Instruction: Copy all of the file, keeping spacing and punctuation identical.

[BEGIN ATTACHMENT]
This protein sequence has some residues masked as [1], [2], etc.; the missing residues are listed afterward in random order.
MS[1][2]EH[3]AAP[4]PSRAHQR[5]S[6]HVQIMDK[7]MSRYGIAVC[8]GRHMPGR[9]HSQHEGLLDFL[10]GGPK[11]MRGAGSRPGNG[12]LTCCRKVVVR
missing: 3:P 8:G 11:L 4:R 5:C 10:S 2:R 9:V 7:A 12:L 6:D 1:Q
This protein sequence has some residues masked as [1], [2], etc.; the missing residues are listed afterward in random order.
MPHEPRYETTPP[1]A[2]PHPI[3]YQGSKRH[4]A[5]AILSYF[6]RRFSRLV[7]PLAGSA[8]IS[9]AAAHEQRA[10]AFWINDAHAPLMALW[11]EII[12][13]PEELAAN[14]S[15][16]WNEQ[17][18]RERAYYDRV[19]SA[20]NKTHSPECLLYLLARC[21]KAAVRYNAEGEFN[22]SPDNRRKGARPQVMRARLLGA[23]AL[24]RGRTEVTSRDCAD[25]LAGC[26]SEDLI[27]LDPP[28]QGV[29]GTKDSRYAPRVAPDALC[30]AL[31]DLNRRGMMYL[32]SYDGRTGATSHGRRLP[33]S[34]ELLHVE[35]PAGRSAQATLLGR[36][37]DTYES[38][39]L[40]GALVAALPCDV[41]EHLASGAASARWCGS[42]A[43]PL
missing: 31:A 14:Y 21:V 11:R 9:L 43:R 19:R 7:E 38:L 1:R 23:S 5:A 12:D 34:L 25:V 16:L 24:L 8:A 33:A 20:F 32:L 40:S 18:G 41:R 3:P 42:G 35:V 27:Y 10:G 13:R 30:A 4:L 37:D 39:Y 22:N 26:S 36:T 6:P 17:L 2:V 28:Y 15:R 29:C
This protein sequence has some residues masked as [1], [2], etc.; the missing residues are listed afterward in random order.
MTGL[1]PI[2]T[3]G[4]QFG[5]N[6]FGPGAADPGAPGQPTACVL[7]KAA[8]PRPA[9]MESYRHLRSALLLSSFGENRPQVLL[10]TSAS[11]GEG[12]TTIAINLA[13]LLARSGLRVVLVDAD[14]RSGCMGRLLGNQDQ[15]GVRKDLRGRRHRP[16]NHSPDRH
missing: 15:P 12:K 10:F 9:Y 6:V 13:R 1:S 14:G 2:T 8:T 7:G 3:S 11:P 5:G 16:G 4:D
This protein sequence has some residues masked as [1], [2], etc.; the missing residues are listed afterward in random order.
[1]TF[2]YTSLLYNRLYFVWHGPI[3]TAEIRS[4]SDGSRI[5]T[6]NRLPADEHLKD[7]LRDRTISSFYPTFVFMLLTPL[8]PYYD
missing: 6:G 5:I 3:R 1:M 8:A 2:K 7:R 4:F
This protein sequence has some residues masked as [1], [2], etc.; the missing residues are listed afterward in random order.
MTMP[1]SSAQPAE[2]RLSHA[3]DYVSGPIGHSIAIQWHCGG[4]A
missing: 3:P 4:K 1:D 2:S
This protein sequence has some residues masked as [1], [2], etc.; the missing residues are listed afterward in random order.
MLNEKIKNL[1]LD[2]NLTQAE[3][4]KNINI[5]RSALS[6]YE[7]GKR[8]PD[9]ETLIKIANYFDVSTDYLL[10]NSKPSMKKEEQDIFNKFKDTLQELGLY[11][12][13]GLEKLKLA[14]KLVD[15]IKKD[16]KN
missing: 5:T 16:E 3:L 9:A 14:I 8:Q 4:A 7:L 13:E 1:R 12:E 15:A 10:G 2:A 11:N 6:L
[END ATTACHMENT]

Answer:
This protein sequence has some residues masked as [1], [2], etc.; the missing residues are listed afterward in random order.
MS[1][2]EH[3]AAP[4]PSRAHQR[5]S[6]HVQIMDK[7]MSRYGIAVC[8]GRHMPGR[9]HSQHEGLLDFL[10]GGPK[11]MRGAGSRPGNG[12]LTCCRKVVVR
missing: 3:P 8:G 11:L 4:R 5:C 10:S 2:R 9:V 7:A 12:L 6:D 1:Q
This protein sequence has some residues masked as [1], [2], etc.; the missing residues are listed afterward in random order.
MPHEPRYETTPP[1]A[2]PHPI[3]YQGSKRH[4]A[5]AILSYF[6]RRFSRLV[7]PLAGSA[8]IS[9]AAAHEQRA[10]AFWINDAHAPLMALW[11]EII[12][13]PEELAAN[14]S[15][16]WNEQ[17][18]RERAYYDRV[19]SA[20]NKTHSPECLLYLLARC[21]KAAVRYNAEGEFN[22]SPDNRRKGARPQVMRARLLGA[23]AL[24]RGRTEVTSRDCAD[25]LAGC[26]SEDLI[27]LDPP[28]QGV[29]GTKDSRYAPRVAPDALC[30]AL[31]DLNRRGMMYL[32]SYDGRTGATSHGRRLP[33]S[34]ELLHVE[35]PAGRSAQATLLGR[36][37]DTYES[38][39]L[40]GALVAALPCDV[41]EHLASGAASARWCGS[42]A[43]PL
missing: 31:A 14:Y 21:V 11:R 9:L 43:R 19:R 7:E 38:L 1:R 23:S 5:A 12:D 34:L 25:V 16:L 24:L 8:A 33:A 20:F 32:L 40:S 18:G 41:R 3:P 42:G 35:V 27:Y 10:G 13:R 30:A 4:L 37:D 39:Y 22:N 26:S 36:T 6:P 17:L 2:V 28:Y 15:R 29:C
This protein sequence has some residues masked as [1], [2], etc.; the missing residues are listed afterward in random order.
MTGL[1]PI[2]T[3]G[4]QFG[5]N[6]FGPGAADPGAPGQPTACVL[7]KAA[8]PRPA[9]MESYRHLRSALLLSSFGENRPQVLL[10]TSAS[11]GEG[12]TTIAINLA[13]LLARSGLRVVLVDAD[14]RSGCMGRLLGNQDQ[15]GVRKDLRGRRHRP[16]NHSPDRH
missing: 15:P 12:K 10:F 9:Y 6:V 13:R 1:S 14:G 2:T 8:T 7:G 3:S 11:P 5:G 16:G 4:D
This protein sequence has some residues masked as [1], [2], etc.; the missing residues are listed afterward in random order.
[1]TF[2]YTSLLYNRLYFVWHGPI[3]TAEIRS[4]SDGSRI[5]T[6]NRLPADEHLKD[7]LRDRTISSFYPTFVFMLLTPL[8]PYYD
missing: 6:G 5:I 3:R 1:M 8:A 2:K 7:R 4:F
This protein sequence has some residues masked as [1], [2], etc.; the missing residues are listed afterward in random order.
MTMP[1]SSAQPAE[2]RLSHA[3]DYVSGPIGHSIAIQWHCGG[4]A
missing: 3:P 4:K 1:D 2:S
This protein sequence has some residues masked as [1], [2], etc.; the missing residues are listed afterward in random order.
MLNEKIKNL[1]LD[2]NLTQAE[3][4]KNINI[5]RSALS[6]YE[7]GKR[8]PD[9]ETLIKIANYFDVSTDYLL[10]NSKPSMKKEEQDIFNKFKDTLQELGLY[11][12][13]GLEKLKLA[14]KLVD[15]IKKD[16]KN
missing: 5:T 16:E 3:L 9:A 14:I 8:Q 4:A 7:L 13:E 1:R 12:E 15:A 10:G 2:A 11:N 6:L